Innovation in Packaging

The bottling and commercialisation of natural mineral waters first began in Europe in the mid 16th century, with mineral water from Spa in Belgium, from Vichy in France, from Ferrarelle in Italy and Apollinaris in Germany.
However it’s only since the end of the Second World War that bottled water became more widely distributed in grocery stores and began to be sold in cafés and restaurants. Nowadays, bottled water is available as a convenient and healthy beverage in a wide range of formats and packaging materials all around the world. Because of the low production cost and the lightweight, plastic bottles gained popularity quickly and became the logical choice over glass bottles.

There is one element of packaging which does not often change between competitors: transparency of the bottle. Indeed, in most of countries, consumers prefer transparency-packaging because it’s symbol of purity and nature. Consequently, the real differentiation between competitors lies in the shape of the bottle. We can recognize the brand only by the specific shape of the bottle, as for Perrier. This is why certain brands recreated the shape of their bottle, as Évian, to improve the marketing message which they are supposed to carry: their bottles were remodeled with the shape of high mountains in order to remind their origins.

Moreover, it is often observed that single product may require more than one type of packaging:

Packaging for babies and children: 

Danone launched “ Mi primera Front Vella” designed specifically for infants from the age of 6 months. The plastic bottle in 250 ml format is easy for infant’s hands to hold, in addition to being light weight and sturdy. The bottle features a sterilisable mouthpiece ideal for developing infants to use, in addition to featuring a cap to protect both the nozzle and to protect from spillage.

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For children, they try to make the bottles look as much as possible to a toy, and as for babies to create bottles suited for their littles hands. Caps too, need to bee suited to the audience.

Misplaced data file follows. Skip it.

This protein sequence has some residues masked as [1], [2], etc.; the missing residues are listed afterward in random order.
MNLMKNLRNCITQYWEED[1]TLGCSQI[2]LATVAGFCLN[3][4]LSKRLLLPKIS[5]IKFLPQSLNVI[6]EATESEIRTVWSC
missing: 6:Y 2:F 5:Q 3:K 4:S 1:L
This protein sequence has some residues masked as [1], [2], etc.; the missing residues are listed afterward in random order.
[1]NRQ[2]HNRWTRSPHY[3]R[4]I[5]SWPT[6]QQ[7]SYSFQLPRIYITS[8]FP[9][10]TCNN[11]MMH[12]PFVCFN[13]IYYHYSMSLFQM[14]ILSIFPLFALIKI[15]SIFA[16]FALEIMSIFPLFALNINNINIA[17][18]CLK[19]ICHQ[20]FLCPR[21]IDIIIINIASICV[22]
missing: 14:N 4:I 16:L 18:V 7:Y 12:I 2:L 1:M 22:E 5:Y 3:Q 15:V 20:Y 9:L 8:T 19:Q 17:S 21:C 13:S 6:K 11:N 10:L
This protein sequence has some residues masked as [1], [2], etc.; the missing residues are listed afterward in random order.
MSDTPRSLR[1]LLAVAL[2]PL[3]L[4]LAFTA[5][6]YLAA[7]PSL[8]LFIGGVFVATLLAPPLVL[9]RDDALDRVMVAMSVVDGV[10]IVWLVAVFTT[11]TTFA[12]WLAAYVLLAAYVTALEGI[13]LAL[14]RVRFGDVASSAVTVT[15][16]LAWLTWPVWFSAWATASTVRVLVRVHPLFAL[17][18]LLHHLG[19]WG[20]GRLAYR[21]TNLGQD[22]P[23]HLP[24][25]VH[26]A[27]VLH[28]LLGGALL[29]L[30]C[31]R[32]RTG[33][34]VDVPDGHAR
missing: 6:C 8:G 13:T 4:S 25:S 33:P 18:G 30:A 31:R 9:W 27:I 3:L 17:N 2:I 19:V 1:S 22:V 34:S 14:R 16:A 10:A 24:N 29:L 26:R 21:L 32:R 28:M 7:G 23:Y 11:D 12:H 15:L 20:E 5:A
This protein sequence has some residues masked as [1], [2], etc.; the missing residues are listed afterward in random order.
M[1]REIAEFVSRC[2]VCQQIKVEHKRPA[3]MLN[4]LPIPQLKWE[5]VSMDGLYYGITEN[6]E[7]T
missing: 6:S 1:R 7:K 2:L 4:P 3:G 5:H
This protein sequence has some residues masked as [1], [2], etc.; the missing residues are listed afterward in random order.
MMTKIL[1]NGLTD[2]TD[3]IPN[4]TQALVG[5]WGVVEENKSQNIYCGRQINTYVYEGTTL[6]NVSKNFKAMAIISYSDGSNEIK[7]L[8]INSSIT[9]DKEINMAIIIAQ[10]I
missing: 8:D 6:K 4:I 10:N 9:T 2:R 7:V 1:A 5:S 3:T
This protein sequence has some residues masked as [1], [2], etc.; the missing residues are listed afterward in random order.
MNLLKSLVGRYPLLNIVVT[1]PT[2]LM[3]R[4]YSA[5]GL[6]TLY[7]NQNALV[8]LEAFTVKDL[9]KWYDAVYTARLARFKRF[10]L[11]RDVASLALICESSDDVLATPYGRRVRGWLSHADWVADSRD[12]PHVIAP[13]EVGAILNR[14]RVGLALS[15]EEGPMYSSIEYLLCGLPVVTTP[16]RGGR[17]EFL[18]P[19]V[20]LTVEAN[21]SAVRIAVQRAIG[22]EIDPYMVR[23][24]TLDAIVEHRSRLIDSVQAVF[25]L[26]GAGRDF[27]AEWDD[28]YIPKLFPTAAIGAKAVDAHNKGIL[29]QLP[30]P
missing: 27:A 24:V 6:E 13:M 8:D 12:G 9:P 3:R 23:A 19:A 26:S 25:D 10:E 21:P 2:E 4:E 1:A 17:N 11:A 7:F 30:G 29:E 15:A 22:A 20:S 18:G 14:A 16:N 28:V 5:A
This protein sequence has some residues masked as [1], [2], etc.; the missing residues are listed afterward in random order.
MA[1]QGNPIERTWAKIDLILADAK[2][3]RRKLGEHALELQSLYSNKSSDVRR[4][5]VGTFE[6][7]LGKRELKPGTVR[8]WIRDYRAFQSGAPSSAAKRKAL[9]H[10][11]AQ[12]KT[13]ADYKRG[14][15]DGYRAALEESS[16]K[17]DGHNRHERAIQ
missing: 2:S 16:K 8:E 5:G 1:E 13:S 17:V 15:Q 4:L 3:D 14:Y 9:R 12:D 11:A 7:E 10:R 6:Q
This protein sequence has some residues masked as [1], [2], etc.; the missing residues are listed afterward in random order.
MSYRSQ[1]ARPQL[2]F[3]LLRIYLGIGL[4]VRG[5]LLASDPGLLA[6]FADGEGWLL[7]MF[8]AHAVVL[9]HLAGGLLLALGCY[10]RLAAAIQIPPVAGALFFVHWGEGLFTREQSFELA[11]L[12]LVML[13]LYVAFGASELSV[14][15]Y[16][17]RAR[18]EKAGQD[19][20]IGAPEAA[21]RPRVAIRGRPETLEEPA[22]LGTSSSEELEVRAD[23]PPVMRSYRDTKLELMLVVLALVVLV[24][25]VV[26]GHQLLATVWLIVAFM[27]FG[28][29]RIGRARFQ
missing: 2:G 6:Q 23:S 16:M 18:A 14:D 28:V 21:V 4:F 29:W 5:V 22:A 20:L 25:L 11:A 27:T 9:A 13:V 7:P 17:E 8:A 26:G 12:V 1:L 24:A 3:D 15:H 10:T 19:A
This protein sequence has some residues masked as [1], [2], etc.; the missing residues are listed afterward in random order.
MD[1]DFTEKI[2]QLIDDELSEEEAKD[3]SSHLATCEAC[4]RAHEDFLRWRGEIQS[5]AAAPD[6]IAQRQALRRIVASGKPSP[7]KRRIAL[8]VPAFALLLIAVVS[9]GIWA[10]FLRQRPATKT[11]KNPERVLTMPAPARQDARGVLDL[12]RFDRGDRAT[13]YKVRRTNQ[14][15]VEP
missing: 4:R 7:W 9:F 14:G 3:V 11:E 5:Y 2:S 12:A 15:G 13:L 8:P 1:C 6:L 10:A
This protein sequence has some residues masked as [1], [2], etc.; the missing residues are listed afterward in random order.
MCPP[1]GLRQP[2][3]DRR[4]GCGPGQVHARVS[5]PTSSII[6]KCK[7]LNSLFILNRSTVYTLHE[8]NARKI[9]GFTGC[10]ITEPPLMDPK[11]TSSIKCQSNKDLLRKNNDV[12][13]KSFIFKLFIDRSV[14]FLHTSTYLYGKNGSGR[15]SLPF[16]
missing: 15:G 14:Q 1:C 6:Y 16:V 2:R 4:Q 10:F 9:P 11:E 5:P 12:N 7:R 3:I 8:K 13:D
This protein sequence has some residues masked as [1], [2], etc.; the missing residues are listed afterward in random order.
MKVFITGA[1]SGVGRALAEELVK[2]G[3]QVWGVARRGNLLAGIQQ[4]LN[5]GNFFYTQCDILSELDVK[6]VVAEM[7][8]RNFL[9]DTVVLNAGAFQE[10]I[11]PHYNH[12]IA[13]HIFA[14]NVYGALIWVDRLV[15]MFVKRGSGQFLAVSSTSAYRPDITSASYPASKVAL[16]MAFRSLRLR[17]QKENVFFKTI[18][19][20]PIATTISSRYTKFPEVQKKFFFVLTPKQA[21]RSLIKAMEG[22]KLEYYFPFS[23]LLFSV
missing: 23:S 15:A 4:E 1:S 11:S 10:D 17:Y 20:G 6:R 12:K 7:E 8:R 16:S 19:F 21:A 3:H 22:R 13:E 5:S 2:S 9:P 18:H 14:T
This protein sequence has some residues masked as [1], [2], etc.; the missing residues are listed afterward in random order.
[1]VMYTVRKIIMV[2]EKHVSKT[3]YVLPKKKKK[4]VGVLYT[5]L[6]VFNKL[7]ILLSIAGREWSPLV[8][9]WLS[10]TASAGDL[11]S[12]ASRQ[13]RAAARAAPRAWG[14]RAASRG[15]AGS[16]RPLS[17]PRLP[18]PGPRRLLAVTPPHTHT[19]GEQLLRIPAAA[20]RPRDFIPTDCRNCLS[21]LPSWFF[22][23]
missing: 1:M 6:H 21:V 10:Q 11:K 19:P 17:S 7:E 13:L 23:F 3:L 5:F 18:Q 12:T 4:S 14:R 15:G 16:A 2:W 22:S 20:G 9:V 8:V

Packaging for families: 

The 1,5 litters bottle is consumed at home, it’s the oldest and traditionally one. However, during special events like christmas, the happy new year or special events (sports or cultural) many brands decided to adapt a special packaging for these events. Many opportunities which permits to create limited edition with a special promotion linked to the events. For example, during christmas, some brands develop glass bottles with an eye to bring a luxury image to the brand in a period which people spend more money in food and beverage. Evian follows this trend and launches every year a new glass bottle model in this period as you can see with the following pictures.

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Packaging for women:

Bottles bought by “modern women” are smaller (in order to be dropped easily in a hand bag), with a good taking and a sport because it is important to show a dynamic image. We can also see a feminine touch on the packaging with pink colors or a  woman’s silhouette drawn.

Aluminium packaging :

Aluminium cans are marginal; they represent less than 1% of packaging in Belgium, Swiss or Hungary; their formats are useful in vending machines and they are only used for sparkled waters.

So, as we can seen, innovation on packaging can be on the shape of the bottle/etiquette but much of the recent innovation in bottled water packaging has centered on reducing the environmental impact of bottled water consumption through initiatives including the development of plant-based packaging materials and recycle-friendly labels and adhesives, and the introduction of light-weighting production processes.

Another issue of innovation in packaging is about the secondary packaging. Indeed, the secondary packaging is an important brake for selling pack of bottles: difficult to open, not very esthetic and it raises questions of waste management. That is the reason why Evian spent a long period to develop a pack without secondary packaging. As you can see on the picture there is only a handle and bottles are attached with a dab of glue between them. It is more expansive that a classic pack 3,65€ a pack of 4×1,25l but it solved the problem of secondary packaging: easy to split, esthetic and eco-friendly.

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Alexandre Gormand

 


REFERENCES :

http://www.lsa-conso.fr/evian-invente-le-pack-d-eau-virtuel,233613

http://www.lemeeb.net/focus-emballage

http://www.thekitchn.com/a-brief-history-of-bottled-water-228642

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